By June Parkin
Joseph Brunskill Kearton, Pte. 205149 Northumberland Fusiliers, appears in the Lynesack Absent Voters list for 1918, address 15 Lane Head.
An ‘Ancestry’ search shows that he was born in 1890 in Muker, Swaledale and in the 1891 Census his father, Foster Kearton, was a gamekeeper. By 1901 Foster is a widower and is now a coal hewer in lodgings in Brough together with Joseph, now 10, and his sister aged 12. In the 1911 Census Joseph is a servant on the Smardale farm of his cousin, George Brunskill.
How did Joseph come to be in our area in 1918? His two brothers were miners at Harperley Station, Fir Tree in 1911, so this may be why Joseph sought employment in coal mining.
There is limited military information relating to Joseph on the ‘Ancestry’ website. His medal record shows that he served with the 4th, 5th and 7th Territorial Battalions and later the 8th Service Battalion of the Northumberland Fusiliers. As well as the Victory and British war medals, he received the Military Medal. This was awarded to ‘other ranks’ for “gallantry and devotion to duty when under fire in the battle on land” and entitled the recipient to put ‘MM’ after his name.
A search in the online Teesdale Mercury Archive refers to his MM award in the February 13th 1918 edition, saying that he was from Butterknowle. Further references in the Mercury are less edifying. In the edition of December 3rd 1919, under the heading of ‘BUTTERKNOWLE SHOPBREAKING, James Dillon (19) and Joseph Kearton (29)were brought up in custody, on remand, charged with having forcibly entered Butterknowle stores, and stolen goods of the value of £26s.’ P. C. Sunter received the men into custody, and both pleaded “guilty” at Barnard Castle. Mr Hicks (defending) characterised the affair as a drunken spree, and added that Kearton had won the Military Medal on the bloody slopes of Passchendaele. The accused were committed to Quarter Session on January 5th.’
The Passchendaele battle was fought from the end of July to November 1917 so perhaps the MM award was delayed, or the report to the Mercury was late, or the statement may not be accurate in the circumstances of the MM award.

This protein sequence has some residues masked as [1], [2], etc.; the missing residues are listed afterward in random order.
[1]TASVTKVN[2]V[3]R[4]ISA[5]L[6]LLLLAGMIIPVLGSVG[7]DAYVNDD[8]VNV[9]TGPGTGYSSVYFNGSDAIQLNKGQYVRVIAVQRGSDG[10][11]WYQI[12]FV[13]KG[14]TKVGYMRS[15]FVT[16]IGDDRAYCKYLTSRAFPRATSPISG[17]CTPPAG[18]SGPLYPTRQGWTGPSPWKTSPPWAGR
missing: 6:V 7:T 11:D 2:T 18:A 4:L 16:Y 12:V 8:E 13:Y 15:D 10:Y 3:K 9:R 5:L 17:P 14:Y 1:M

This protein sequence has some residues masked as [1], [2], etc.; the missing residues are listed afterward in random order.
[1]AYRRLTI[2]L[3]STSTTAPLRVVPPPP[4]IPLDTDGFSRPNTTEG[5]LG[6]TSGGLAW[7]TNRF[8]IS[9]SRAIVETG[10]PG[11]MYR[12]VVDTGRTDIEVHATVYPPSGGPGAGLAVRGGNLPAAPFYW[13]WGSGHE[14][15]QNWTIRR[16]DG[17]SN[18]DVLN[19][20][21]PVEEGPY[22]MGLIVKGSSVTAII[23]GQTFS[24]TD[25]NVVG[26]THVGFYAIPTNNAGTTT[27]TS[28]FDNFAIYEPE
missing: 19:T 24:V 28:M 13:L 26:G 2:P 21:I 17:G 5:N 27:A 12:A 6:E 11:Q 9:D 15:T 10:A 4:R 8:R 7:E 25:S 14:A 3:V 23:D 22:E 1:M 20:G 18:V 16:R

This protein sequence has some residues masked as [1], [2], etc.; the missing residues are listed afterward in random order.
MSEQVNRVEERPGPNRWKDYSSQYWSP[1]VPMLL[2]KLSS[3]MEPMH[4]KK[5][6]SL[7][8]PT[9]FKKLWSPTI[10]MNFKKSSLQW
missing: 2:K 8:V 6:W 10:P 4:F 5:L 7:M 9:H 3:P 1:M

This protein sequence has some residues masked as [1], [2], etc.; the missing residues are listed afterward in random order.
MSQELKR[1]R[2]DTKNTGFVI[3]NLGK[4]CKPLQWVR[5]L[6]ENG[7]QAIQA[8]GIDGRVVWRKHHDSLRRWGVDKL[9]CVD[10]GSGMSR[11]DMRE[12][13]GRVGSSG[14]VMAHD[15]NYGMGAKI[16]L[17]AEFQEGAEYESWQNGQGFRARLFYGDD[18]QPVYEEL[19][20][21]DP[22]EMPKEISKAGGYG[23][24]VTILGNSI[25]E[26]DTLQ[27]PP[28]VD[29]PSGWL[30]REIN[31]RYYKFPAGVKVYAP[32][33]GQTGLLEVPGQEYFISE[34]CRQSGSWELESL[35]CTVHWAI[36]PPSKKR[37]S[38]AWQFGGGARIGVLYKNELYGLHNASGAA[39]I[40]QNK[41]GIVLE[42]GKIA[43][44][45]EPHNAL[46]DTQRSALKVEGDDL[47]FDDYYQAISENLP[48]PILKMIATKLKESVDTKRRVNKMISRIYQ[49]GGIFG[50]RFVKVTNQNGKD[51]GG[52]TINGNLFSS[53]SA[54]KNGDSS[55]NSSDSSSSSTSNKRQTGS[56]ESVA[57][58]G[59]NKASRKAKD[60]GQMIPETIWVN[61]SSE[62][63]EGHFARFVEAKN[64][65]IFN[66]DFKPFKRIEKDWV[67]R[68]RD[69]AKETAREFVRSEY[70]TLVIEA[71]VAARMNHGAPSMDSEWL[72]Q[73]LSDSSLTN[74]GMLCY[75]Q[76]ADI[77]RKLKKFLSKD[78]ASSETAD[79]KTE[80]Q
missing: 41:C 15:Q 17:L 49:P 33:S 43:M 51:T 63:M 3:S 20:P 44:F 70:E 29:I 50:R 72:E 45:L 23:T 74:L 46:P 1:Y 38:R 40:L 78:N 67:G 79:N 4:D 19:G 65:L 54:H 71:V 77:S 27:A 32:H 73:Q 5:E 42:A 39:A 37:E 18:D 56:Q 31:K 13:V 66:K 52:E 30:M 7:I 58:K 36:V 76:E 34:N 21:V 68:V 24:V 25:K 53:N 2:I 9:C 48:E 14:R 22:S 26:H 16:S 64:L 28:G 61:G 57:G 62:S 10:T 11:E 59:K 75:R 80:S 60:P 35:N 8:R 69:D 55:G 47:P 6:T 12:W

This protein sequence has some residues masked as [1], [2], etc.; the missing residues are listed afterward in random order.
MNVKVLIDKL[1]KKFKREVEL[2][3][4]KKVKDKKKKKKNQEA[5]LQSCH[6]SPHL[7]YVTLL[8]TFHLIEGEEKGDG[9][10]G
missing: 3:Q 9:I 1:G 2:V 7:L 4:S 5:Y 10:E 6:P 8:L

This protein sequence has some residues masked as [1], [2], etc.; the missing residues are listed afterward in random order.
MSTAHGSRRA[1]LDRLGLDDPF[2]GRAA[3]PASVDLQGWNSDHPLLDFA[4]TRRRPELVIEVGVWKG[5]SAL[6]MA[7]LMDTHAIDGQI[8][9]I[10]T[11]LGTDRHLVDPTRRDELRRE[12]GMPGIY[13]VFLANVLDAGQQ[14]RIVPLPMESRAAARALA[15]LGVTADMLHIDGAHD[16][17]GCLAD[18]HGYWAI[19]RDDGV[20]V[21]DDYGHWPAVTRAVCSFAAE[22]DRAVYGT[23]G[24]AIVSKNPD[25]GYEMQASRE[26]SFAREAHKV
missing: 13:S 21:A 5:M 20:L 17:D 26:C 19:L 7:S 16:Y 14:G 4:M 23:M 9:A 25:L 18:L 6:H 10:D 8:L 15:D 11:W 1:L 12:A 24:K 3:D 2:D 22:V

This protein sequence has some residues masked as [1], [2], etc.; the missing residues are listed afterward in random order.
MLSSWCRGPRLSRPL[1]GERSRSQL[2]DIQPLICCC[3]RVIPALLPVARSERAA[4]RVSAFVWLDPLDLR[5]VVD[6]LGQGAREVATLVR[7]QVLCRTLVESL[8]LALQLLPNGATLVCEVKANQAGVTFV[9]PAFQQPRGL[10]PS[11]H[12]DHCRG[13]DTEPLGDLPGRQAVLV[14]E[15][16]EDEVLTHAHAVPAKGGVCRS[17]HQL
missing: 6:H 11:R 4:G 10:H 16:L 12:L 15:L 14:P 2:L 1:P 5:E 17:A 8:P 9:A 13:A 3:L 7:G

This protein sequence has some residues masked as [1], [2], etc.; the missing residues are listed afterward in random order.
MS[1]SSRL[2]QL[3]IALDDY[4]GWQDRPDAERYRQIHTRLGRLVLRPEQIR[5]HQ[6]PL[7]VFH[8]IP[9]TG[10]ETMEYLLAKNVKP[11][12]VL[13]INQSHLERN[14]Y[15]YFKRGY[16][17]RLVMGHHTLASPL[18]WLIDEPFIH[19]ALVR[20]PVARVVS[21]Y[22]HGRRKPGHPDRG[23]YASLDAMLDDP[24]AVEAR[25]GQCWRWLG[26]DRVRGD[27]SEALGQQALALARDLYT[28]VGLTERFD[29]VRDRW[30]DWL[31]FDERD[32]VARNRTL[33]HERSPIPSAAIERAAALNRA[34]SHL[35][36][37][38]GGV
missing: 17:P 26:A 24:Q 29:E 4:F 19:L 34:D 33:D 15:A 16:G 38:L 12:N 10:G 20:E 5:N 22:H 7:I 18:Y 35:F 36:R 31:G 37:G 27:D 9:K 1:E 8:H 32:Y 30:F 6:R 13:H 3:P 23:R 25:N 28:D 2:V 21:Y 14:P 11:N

Joseph does not seem to have learned form his crime, for another report appeared in the Mercury
on January 1st 1930. ‘John George Morrison (28) and Joseph Brunskill Kearton (39), both, |of Butterknowle, were jointly charged with breaking in to the Brown Jug Inn, Kinninvie on October 24th, and stealing there from a bottle of rum and five shillings in silver. Morrison had previously been remanded on a charge of breaking into the house of Mr. R.W. Blenkinsopp, Hawthorn House, Butterknowle, and stealing a quantity of jewellery on December 12th’.
The pair eventually admitted the charges, Morrison asking for four other thefts to be taken into account and Kearton ‘asked for two other cases to betaken into consideration-(1)
Housebreaking and stealing £35s and liquor from the Three Horse Shoes Inn, Copley, on September 22nd ; (2) a like offence at the Cross Keys Inn, Boldron, on October 24th. The prisoners were committed for trial at the Quarter Sessions. Bail was refused’.
The Mercury reported their next appearance in the edition of January 8th 1930 : ‘ Housebreakers Sentenced. At Durham Quarter Sessions. On Monday John George Morrison (29), sawyer, and Joseph B. Kearton (39), miner, Butterknowle, admitted charges of housebreaking at Kinninvie, on which they had been committed for trial by the Barnard Castle magistrates, and Morrison admitted a similar charge at Rowntree, Lynesack. Dr. Charlesworth defended Kearton, who he said had fallen to the temptation of Morrison, being out of work. Morrison was sent to prison for nine months and Kearton for 3 months.
So we can see that returning to civilian life was by no means easy for many soldiers and a commendation such as the Military Medal was no guarantee of esteem or employment. Joseph Brunskill Kearton died in 1960, aged 70. Did he recover from the set-backs of the first 10 years of his return to Teesdale?